Dune: Part Two

Directed by Denis Villeneuve, the "highly anticipated" sequel to the "sci-fi hit" will see Timothée Chalamet, Zendaya, Rebecca Ferguson and Javier Bardem return for part two, said Today. Florence Pugh and Austin Butler also co-star. Release date: 1 March 2024

Beetlejuice 2

Say "Beetlejuice" three times and (Michael Keaton will be freed from the shackles of nostalgia driven franchise retreads) "you get a new sequel", said GQ. Almost 40 years later, the "spooky-kooky gang" is reassembling for another seance. Keaton returns "front and centre" as the "chequer-suited ghoul compère" and he is joined by "a handful of the O.G.'s" – Winona Ryder as Lydia and Catherine O'Hara as her mum, Delia – and a "hot set of newbies", including Jenna Ortega and Willem Dafoe. Release date: 6 September 2024 

Mufasa: The Lion King

"Lion King" fans will have to wait until the end of 2024 to see the Mufasa spin-off. Serving as a prequel to Disney's 2019 live-action remake, said Kevin McCall on Collider, it will explore Mufasa's backstory and "his rise to be the king of Pride Rock". Aaron Pierre will voice a younger Mufasa, with Kelvin Harrison Jr set to star alongside him as Scar. The film will also feature Seth Rogen, Billy Eichner and John Kani, who "reprise their roles" as Pumbaa, Timon and Rafiki, respectively. Release date: 20 December 2024 

The Fall Guy

"We've got a good feeling" about "The Fall Guy", said Fiona Ward in Glamour, the new action-comedy movie starring "fan favourites" Ryan Gosling and Emily Blunt. Described as a "love letter to action movies and the hard-working and under-appreciated crew of people who make them", the film is based on the 1980s TV show of the same name and combines "action, comedy and romance in one seamless blend". Release date: 3 May 2024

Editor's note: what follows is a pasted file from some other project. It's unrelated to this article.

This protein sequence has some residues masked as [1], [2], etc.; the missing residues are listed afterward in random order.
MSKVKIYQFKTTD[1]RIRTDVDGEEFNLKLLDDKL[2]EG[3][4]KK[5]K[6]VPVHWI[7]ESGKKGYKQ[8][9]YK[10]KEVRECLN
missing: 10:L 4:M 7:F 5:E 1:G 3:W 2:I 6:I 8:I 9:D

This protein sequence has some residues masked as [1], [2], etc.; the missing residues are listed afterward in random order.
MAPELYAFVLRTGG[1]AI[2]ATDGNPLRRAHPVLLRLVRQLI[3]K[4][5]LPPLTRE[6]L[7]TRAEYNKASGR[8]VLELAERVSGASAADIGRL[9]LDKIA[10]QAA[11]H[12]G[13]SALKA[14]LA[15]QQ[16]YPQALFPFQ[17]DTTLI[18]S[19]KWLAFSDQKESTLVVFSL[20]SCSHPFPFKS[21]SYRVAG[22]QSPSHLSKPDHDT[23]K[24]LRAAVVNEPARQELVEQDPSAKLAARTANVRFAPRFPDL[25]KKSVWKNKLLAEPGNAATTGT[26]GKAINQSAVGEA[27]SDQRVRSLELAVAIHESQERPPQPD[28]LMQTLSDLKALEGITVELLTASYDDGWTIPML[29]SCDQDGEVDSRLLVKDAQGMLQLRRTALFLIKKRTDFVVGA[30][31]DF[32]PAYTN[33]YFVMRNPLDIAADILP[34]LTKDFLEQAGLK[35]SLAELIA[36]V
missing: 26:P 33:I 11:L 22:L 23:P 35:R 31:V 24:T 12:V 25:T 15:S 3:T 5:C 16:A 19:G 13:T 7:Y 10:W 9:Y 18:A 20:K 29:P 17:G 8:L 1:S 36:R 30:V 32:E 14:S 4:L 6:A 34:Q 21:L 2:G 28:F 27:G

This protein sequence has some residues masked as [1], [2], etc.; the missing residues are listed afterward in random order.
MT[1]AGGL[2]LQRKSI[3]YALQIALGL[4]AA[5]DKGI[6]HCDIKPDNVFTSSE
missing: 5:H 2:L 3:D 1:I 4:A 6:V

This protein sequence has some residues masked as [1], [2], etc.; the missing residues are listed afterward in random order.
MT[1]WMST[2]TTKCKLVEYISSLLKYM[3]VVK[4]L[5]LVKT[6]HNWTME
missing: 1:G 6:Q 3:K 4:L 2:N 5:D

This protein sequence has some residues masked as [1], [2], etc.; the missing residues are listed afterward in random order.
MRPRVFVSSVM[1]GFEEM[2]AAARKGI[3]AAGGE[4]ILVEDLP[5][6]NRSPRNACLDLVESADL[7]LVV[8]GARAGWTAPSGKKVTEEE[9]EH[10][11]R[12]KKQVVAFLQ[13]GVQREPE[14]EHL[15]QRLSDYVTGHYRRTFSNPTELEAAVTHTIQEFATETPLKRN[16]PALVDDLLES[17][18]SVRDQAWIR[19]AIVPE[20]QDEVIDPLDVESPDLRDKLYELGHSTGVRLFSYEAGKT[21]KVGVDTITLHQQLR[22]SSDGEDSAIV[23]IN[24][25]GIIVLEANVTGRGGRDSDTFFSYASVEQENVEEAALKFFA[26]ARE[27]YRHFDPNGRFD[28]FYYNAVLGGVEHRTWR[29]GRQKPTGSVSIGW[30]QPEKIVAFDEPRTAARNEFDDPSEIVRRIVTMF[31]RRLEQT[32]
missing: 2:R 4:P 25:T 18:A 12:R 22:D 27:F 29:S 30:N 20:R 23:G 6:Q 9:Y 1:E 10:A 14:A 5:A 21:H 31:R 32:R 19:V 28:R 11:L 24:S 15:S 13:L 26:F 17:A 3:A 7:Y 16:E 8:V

Alien: Romulus

This "blood-soaked space horror series" has had "quite a journey" since visionary filmmaker Ridley Scott first "snuck it aboard pop culture back in 1979", said Simon Bland on Yahoo! Movies. Fede Álvarez's "Alien: Romulus" will be the seventh feature film in the primary "Alien" storyline and the ninth feature overall to feature the "Xenomorph". Release date: 16 August 2024 

The Garfield Movie

A "pretty memorable orange tabby" with a "penchant for lasagna" is set to hit the big screen, said USA Today. In the upcoming animated comedy, Garfield, voiced by Chris Pratt, and his "loyal and silent canine companion" Odie will leave their "perfectly pampered life" to participate in a "high-stakes heist" with Garfield's long-lost father, a scruffy street cat named Vic, voiced by Samuel L. Jackson. Release date: 24 May 2024 


John Krasinski's "IF" promises to be a "star-studded affair", said Dalton Norman on ScreenRant, and features a cast of "notable names in its gigantic ensemble", most of which are voice roles. A story about a child who "can see and talk to people's imaginary friends", said Movie Insider, "IF" is written and directed by Krasinski, who will also be in the film. He will be joined in the cast by the likes of Ryan Reynolds, Phoebe Waller-Bridge, Fiona Shaw, Steve Carell, Matt Damon, Jon Stewart and Emily Blunt. Release date: 17 May 2024